However, for all of the criticisms of firms during bad economic times, attorneys at all levels do have control over their destinies and how they can confront economic situations. For example, even during the worst economic times there are firms that treat associates well and post high profits. Many of these firms never turn mean. Even during recession periods, some firms are aggressively hiring attorneys. It is also the firms that grow during poor economic climates that are also most likely to offer the best future opportunities.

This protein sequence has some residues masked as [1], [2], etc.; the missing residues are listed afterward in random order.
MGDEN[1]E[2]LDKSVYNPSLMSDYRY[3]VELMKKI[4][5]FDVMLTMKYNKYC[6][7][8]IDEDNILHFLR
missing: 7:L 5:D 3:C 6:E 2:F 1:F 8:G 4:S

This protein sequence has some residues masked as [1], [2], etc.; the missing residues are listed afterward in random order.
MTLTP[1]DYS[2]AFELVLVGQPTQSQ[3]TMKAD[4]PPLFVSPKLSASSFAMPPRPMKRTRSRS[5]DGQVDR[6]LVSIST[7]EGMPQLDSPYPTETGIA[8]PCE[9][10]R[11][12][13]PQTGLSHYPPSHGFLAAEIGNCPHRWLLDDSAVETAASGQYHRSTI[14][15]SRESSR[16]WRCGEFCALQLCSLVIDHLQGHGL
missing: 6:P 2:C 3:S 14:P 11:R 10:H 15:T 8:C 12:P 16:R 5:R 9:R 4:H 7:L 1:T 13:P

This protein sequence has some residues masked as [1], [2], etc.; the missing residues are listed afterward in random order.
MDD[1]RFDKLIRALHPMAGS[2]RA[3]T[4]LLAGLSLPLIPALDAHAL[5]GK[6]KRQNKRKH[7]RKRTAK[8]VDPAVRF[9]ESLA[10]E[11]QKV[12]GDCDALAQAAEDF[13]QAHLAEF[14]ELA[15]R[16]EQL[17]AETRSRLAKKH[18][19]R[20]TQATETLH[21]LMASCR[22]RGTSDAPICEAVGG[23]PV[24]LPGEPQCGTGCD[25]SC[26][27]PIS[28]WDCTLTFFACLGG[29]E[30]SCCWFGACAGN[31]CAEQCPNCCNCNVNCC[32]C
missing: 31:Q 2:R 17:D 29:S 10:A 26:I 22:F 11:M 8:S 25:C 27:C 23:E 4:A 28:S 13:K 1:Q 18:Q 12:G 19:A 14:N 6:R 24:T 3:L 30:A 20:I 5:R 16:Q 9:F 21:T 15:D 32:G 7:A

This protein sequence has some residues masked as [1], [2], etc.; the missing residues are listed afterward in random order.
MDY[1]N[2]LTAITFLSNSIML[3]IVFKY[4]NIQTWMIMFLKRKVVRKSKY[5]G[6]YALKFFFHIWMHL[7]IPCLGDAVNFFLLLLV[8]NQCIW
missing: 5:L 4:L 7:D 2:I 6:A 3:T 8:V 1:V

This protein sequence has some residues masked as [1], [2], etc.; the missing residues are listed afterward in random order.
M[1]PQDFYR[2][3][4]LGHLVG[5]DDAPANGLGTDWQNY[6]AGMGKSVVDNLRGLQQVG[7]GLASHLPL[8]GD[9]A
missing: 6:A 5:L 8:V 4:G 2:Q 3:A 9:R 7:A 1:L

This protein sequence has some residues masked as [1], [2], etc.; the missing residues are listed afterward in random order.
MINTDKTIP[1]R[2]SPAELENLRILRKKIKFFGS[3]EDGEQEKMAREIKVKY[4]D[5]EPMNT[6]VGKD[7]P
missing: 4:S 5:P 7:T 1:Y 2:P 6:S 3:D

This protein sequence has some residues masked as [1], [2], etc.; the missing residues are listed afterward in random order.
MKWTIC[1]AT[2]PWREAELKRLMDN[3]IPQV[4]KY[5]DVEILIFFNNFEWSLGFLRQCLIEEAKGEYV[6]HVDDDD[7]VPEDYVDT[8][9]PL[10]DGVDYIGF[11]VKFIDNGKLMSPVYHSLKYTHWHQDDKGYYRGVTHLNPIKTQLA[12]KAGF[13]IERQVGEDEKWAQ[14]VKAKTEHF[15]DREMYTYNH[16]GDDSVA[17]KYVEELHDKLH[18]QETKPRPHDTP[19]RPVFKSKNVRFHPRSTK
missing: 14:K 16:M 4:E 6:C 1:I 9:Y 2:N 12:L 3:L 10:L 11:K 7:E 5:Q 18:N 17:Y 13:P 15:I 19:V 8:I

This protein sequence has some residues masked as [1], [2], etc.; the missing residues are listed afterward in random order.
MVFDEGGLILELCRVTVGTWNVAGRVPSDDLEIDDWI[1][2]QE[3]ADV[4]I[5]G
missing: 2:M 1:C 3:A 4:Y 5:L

In law school, most students do not know what to look for in a firm. For example, during the boom years one of the most attractive law firms to many associates in the United States was Venture Law Group in Silicon Valley. This firm essentially took one aspect of a law firm's corporate department and built it into a law firm doing nothing but this certain type of corporate work. Conversely, a firm that has been around for over 100 years, such as New York's Sullivan & Cromwell, has survived so long because it has numerous departments that complement each other and help sustain it through economic cycles. Incidentally, Venture Law Group is a firm that "became mean" during the economic slowdown. According to what Legal Authority clients have said, this particular firm actually laid off several first year associates who were less than six months into the practice of law.